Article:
Update No. 219 – 12/06/15

I am sick of hearing about housing prices.

I was going to write a long piece about all the reasons people complaining about this are soft and/or thick-headed. I saw an article this morning that covered off a number of my main gripes, so I will be relatively brief about it.

Mortgage rates have in about 30 years gone from averaging about 20% to averaging less than 5%. In 30 years the interest component of servicing the average mortgage has effectively fallen by 75%. It should not surprise that this has accompanied strong price growth. When you couple this factor with strong immigration based population growth, strong growth in the median wage, an increase in the number of dual income households, poor land release practices by Governments, the attraction of a stable political environment for foreign investment and massive NIMBYism in major population centres, all these factors working in the same direction create what Charlie Munger refers to as a lollapalooza effect. There are minor factors such as the Negative Gearing taxation regime that also effect this situation at the margins, but the roughly $4 billion of annual tax savings from negative gearing are a tiny contributor to the present lofty valuation of the roughly $9 trillion of Australian residential housing stock.

House prices are unjustifiably high at present, particularly in Sydney. Purchasing a home in Sydney that will be worth meaningfully more in 10 years would require some skill (or luck) in my view in the current market (unless interest rates remain at record lows) absent renovation or other capital value uplift. You need to (as with any purchase) consider your alternatives. You need to remember that like any asset class, the value of homes can go down as well as up. I pointed out to someone today that the 2008 purchase price of the little townhouse I call home was at the same price as the original owner had bought the home for off the plan when it was first developed over 7 years earlier. Sydney had a nearly flat housing market over that period, with only very modest growth. Such a period will come again, probably sooner than people think.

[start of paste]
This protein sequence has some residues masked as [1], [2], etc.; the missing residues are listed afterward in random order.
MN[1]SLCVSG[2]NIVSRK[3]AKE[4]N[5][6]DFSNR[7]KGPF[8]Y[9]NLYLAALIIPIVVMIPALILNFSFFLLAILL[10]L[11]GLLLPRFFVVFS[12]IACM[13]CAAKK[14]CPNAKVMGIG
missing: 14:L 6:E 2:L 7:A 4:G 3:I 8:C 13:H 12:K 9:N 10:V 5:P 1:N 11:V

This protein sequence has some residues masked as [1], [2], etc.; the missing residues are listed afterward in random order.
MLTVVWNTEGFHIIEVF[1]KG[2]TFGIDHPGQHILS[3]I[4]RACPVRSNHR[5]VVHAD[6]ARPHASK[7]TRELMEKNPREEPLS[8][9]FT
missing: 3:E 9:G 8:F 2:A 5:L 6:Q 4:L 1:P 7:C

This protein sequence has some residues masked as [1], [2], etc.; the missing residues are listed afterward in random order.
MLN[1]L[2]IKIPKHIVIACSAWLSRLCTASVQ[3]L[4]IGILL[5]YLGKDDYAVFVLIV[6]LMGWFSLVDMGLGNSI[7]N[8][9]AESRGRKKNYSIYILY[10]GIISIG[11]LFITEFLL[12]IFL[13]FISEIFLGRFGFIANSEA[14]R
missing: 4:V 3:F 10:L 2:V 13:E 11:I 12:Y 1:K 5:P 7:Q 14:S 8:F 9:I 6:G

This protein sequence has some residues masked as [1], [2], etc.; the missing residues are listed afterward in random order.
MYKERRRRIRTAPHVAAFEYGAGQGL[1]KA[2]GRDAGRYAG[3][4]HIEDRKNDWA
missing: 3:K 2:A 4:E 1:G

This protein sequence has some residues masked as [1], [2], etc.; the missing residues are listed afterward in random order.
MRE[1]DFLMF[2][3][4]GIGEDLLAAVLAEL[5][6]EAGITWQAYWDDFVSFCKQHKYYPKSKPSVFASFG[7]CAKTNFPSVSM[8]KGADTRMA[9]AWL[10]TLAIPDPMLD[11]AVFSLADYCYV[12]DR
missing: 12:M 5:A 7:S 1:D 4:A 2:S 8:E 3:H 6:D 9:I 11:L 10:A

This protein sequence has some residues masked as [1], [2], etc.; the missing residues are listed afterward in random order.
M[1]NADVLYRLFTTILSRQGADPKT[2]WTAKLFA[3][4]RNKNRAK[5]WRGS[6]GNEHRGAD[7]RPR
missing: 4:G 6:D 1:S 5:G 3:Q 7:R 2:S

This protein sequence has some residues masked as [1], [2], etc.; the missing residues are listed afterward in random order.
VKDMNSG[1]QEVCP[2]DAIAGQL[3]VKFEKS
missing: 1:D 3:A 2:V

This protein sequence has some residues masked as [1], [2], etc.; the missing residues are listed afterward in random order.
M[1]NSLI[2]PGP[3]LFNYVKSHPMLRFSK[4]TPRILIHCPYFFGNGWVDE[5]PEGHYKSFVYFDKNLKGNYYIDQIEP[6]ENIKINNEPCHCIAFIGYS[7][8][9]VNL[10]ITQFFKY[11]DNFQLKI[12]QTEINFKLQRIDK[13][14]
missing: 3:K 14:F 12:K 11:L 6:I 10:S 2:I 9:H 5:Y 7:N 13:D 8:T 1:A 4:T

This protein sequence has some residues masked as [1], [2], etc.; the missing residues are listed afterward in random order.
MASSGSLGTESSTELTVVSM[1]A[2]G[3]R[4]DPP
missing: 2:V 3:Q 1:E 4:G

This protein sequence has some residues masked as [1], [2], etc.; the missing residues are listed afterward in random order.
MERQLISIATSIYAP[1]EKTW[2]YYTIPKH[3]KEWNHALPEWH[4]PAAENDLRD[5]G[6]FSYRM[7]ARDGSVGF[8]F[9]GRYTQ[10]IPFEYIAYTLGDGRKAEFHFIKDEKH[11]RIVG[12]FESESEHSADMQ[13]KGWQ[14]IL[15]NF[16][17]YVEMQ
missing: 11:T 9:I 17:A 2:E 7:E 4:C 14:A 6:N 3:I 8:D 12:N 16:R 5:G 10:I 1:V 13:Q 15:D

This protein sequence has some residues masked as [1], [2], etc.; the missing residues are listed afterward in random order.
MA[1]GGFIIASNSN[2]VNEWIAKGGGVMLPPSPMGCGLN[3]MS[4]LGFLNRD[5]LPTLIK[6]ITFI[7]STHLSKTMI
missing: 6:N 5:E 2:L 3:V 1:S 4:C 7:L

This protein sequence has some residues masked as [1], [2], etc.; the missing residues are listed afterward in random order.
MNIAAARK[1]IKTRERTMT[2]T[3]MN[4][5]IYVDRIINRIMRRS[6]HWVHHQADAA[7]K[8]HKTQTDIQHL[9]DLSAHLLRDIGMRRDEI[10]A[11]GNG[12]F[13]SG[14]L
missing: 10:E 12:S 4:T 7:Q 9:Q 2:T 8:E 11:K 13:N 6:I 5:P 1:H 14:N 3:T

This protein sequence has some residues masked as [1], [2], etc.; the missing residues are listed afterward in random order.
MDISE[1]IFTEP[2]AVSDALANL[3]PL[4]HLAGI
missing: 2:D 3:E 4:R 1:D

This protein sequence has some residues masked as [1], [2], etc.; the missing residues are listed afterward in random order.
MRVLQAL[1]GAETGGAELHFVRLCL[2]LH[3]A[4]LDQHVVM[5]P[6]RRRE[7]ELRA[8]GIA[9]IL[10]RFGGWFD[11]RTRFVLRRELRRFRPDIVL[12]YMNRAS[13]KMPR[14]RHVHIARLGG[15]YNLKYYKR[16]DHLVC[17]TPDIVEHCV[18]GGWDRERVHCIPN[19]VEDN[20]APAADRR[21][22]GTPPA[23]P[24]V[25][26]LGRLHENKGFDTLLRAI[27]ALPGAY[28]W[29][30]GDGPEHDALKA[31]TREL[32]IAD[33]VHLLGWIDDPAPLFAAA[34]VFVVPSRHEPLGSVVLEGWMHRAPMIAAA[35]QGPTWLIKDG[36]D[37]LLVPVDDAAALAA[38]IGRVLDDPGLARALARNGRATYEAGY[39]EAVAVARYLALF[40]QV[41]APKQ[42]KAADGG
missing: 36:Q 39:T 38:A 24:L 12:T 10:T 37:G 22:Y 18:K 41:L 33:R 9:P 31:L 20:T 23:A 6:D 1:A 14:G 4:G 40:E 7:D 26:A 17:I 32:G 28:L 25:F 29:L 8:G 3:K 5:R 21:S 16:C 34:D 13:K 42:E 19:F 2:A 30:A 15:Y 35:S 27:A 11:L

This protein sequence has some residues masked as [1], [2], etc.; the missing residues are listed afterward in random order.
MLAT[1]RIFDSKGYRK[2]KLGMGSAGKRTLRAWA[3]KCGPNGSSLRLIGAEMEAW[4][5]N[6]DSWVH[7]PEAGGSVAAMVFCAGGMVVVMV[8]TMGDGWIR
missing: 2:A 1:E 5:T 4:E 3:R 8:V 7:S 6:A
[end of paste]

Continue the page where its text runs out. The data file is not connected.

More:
If one asset class is at valuations that make no sense, find another asset class to be invested in. This should not be a difficult idea to grasp. In fact, it is the very foundation of market economics. My household consumes perhaps 5 kilograms per week when banana prices are $2/kg. When banana prices go to $6 or 7/kg, believe me when I say consumption will fall in my household. When home prices in your city go from some multiple of median income to some much larger multiple of median income, react as you are supposed to. If the mispricing is sharp enough (as it is in Sydney presently) it may warrant serious investigation of a change of jobs and cities.

The market actually works remarkably well. When the Sydney house price boom peters out, you will gradually see regional NSW markets catch up. Regional NSW cities and towns will ride a wave of outbound Sydney capital at some stage.

My Grandparents lived in a home with two other families when they moved to Australia, very few would make such a sacrifice to get what they want nowadays. It is quite wonderful – largely because we are more prosperous than we were then – that we mostly don’t really need to.

I know some people have a hard time at the edges, sometimes through circumstances beyond their control, but those who work hardest, save most diligently and think about what they are committing their capital to and why still prosper in our society. I suspect they always will – Tony Hansen 12/06/2015



Apr 1st 2011

Jul 1st 2014

Current Price

Since July 1st 2014

Since Inception

EGP Fund No. 1












EGP Fund No. 1 Pty Ltd. Up by 9.18%, leading the benchmark by 2.04% since July 1st 2014. Since inception, EGP Fund No. 1 Pty Ltd is Up by 86.07%, leading the benchmark by 47.78% all-time (April 1st 2011).

*1 after a 31 May 2013 dividend of 2.333 cents per share (cps) plus 1.000 cps Franking Credit, a 31 May 2014 Dividend of 7.000 cps plus 3.000 cps Franking Credit and a 31 May 2015 Dividend of 8.6667 cps plus 3.7143 cps Franking Credit

*2 calculated based on dividends reinvested